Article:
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Countdown to John Lewis opening as Grand Central owners plan ‘crowd control management’

Countdown to John Lewis opening as Grand Central owners plan ‘crowd control management’

🕔16.Apr 2015

It is a little over seven years since the Government finally gave approval for the £600 million refurbishment of Birmingham New Street Station. And six months today, a John Lewis department store will open in the shopping centre above the new-look station, writes Paul Dale.

The arrival of John Lewis has been likened to the icing on the cake by city council leaders.

Not only will Birmingham be getting a modern railway station whose vast atriums are capable of comfortably handling twice as many passengers, the city centre will have a new shopping centre to rival the Bull Ring and Mailbox.

The 250,000 sq ft store is the anchor tenant of the new Grand Central retail development, which replaces the Pallasades, and will be one of the largest John Lewis stores outside of London.

Other developments taking place this year point to Birmingham’s rise as a tourist destination centre.

These include refurbishment of the Mailbox and Selfridges as well as the Resorts World Birmingham, the UK’s first integrated destination leisure complex opening at the NEC. A little further down the track, the redevelopment of Paradise Circus and the long-awaited development of Arena Central will contribute further to a success story and make Birmingham the sort of place people want to visit.

Schemes talked about for so many years are finally bearing fruit, helped to a certain extent by the business rates uplift provided by the city centre enterprise zone. With Rugby World cup matches taking place here this year and an Ashes test match at Edgbaston, Birmingham will be a destination of choice for sports fans as well as for shoppers.

A campaign is beginning to roll out – Welcome to More Birmingham – that is showcasing the new developments, events and milestone anniversaries. 

Whisper it softly though, but there are some concerns that Birmingham may be a victim of its own success. Millions of visitors want to come here, but they will not relish the traffic chaos that has been a hallmark of the city centre for decades, made far worse by road works around the Paradise re-development and on the M6.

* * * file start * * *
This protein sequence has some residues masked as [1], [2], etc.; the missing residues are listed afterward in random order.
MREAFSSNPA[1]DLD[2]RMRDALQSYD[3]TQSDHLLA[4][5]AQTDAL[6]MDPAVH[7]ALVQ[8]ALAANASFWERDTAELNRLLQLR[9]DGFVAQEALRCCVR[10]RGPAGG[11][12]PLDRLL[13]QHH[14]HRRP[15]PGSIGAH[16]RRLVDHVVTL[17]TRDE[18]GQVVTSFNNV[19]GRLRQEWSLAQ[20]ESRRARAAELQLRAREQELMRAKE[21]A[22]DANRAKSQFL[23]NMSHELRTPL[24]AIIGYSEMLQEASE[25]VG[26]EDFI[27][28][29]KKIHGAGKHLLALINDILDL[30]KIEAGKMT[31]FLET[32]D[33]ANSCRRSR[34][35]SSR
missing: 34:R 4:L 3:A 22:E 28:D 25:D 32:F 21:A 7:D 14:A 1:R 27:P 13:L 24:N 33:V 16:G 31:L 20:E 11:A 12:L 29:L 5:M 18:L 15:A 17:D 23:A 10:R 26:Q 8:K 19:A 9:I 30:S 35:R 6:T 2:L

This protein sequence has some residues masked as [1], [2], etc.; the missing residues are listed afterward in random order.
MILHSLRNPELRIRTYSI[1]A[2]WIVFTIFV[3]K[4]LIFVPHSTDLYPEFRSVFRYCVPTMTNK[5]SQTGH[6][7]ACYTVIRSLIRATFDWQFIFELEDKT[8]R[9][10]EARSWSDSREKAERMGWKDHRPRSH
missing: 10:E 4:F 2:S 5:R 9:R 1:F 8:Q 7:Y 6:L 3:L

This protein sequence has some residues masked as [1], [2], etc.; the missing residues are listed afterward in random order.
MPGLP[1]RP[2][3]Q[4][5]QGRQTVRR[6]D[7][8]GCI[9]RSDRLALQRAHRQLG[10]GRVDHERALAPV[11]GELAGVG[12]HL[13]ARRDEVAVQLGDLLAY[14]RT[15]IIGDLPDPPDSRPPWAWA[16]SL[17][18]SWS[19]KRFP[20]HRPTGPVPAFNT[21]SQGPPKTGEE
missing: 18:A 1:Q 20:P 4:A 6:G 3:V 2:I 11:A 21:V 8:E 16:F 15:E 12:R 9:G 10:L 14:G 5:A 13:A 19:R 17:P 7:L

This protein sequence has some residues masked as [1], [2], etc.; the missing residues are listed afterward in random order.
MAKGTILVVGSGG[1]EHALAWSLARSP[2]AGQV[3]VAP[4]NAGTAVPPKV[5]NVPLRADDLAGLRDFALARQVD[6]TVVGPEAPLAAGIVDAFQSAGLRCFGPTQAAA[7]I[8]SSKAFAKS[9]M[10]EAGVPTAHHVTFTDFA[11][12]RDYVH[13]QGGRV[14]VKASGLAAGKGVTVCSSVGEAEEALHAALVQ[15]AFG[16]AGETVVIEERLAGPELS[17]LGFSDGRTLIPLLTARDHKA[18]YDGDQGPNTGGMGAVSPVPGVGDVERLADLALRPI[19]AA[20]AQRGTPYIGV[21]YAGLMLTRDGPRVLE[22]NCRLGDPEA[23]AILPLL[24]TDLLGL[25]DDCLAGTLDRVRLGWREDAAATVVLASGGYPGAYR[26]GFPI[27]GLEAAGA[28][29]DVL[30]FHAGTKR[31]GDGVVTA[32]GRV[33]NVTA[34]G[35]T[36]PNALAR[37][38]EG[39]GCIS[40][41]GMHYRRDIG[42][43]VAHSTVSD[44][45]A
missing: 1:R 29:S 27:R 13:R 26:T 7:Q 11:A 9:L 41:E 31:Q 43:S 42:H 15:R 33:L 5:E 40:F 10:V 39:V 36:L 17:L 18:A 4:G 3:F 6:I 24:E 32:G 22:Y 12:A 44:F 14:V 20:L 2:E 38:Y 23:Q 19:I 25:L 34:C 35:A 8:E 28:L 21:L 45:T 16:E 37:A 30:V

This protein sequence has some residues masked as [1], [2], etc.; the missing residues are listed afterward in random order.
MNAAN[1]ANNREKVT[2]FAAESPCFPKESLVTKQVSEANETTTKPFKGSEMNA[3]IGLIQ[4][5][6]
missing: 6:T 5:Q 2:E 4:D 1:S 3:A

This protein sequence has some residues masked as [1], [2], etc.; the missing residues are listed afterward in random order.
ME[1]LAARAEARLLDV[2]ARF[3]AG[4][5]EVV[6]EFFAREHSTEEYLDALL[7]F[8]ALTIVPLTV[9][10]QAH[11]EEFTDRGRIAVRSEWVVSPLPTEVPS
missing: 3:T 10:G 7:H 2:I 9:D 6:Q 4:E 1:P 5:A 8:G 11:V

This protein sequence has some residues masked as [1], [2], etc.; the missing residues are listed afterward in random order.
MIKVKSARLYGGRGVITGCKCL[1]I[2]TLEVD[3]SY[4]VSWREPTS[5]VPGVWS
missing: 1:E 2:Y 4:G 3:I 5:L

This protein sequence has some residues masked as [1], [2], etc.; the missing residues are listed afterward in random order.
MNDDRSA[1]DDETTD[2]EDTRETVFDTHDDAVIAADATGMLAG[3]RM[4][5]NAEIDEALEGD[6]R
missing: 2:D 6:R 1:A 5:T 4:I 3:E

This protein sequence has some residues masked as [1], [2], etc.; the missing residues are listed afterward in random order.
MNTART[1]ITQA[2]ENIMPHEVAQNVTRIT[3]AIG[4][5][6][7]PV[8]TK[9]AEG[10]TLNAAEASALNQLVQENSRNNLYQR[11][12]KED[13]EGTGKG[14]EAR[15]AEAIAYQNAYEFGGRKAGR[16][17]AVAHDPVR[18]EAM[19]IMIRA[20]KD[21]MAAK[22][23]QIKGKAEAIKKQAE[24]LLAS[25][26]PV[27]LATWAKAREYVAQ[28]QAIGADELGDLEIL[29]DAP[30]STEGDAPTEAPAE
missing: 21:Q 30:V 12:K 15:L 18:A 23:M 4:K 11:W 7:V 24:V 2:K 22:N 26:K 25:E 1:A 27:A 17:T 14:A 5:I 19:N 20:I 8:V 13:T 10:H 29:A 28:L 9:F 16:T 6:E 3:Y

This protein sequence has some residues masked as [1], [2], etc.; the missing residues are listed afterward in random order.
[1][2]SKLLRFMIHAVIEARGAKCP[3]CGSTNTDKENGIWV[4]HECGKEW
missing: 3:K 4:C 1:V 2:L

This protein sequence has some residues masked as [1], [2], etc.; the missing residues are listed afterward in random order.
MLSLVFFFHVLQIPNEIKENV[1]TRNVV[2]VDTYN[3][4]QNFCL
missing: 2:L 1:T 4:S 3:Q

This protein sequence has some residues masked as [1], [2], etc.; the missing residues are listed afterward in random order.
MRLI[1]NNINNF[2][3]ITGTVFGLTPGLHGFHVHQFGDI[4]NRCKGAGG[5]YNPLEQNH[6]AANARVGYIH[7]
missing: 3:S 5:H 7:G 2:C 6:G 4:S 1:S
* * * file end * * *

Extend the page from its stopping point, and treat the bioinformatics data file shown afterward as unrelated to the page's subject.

This month’s meeting of Birmingham city council featured the usual complaints about congestion on the roads. The cabinet member for transport, Tahir Ali, had to sit and listen to a councillor calling him the cabinet member for traffic jams.

As for those arriving by rail, do not expect the refurbished New Street Station to provide any additional capacity for trains. The atriums and waiting areas will provide a superior experience for passengers wishing to browse through John Lewis, but the descent on escalators down to the New Street platforms will be as uncomfortable at peak periods as it ever was.

Not much has changed since 2008 when I pointed out that the then Transport Secretary Ruth Kelly was woefully unaware of the New Street capacity issue. Her successor, Patrick McLoughlin has not, as far as I am aware, put in place any plans to increase track and platform capacity at New Street.

It is inevitable at very busy times that some form of crowd control will have to be in place at New Street, as already happens, to limit the number of passengers able to access the platforms. This is not a ‘good look’ for Birmingham.

The owners of Grand Central have told Chamberlain Files they expect to have to implement “effective crowd management procedures” when John Lewis and the rest of the centre opens.

A spokeswoman said:

We are thoroughly excited to be opening the doors of Grand Central Birmingham in September. Grand Central is already working closely with the council, Police, Network Rail, the station management and all other responsible authorities regarding the planning and delivery of the launch, to ensure a safe and enjoyable experience for those who visit the centre.

This will include implementing effective crowd management procedures to account for the additional anticipated footfall which may be created by Grand Central during the launch period.

As the politicians say, we are where we are and it would be churlish not to recognise the importance attached to the arrival of John Lewis.

One of the largest John Lewis shops outside of London, the Birmingham outlet will be the business’ first full-line department store to open in four years and represents a £35 million investment.

A John Lewis spokesperson said the store will showcase “the best of the department store’s offer”, allowing customers to shop from more than 350,000 products from the retailer’s full range, including those leading the latest fashion, furniture, homewares, beauty and technology trends.

Beauty brands to be stocked in John Lewis Birmingham include Liz Earle, Tom Ford, Origins, Laura Mercier, La Prairie and Elemis.

Recruitment for over 650 positions at the new shop is underway with some specialist roles and the majority of jobs will go live in May.

Birmingham city council leader Sir Albert Bore said:

The scale of John Lewis’ investment demonstrates real commitment to the city and clear recognition of Birmingham’s growing role as a leading destination outside of the capital – for business, leisure, and tourism.

Not only will John Lewis – as anchor tenant in the Grand Central development – play a key role in regenerating the south side of the city, but by joining Birmingham City Council in signing the Jobs and Skills Charter and providing more than 650 new jobs for local people, the shop will also have a positive impact on the future of hundreds of the city’s residents and their families.

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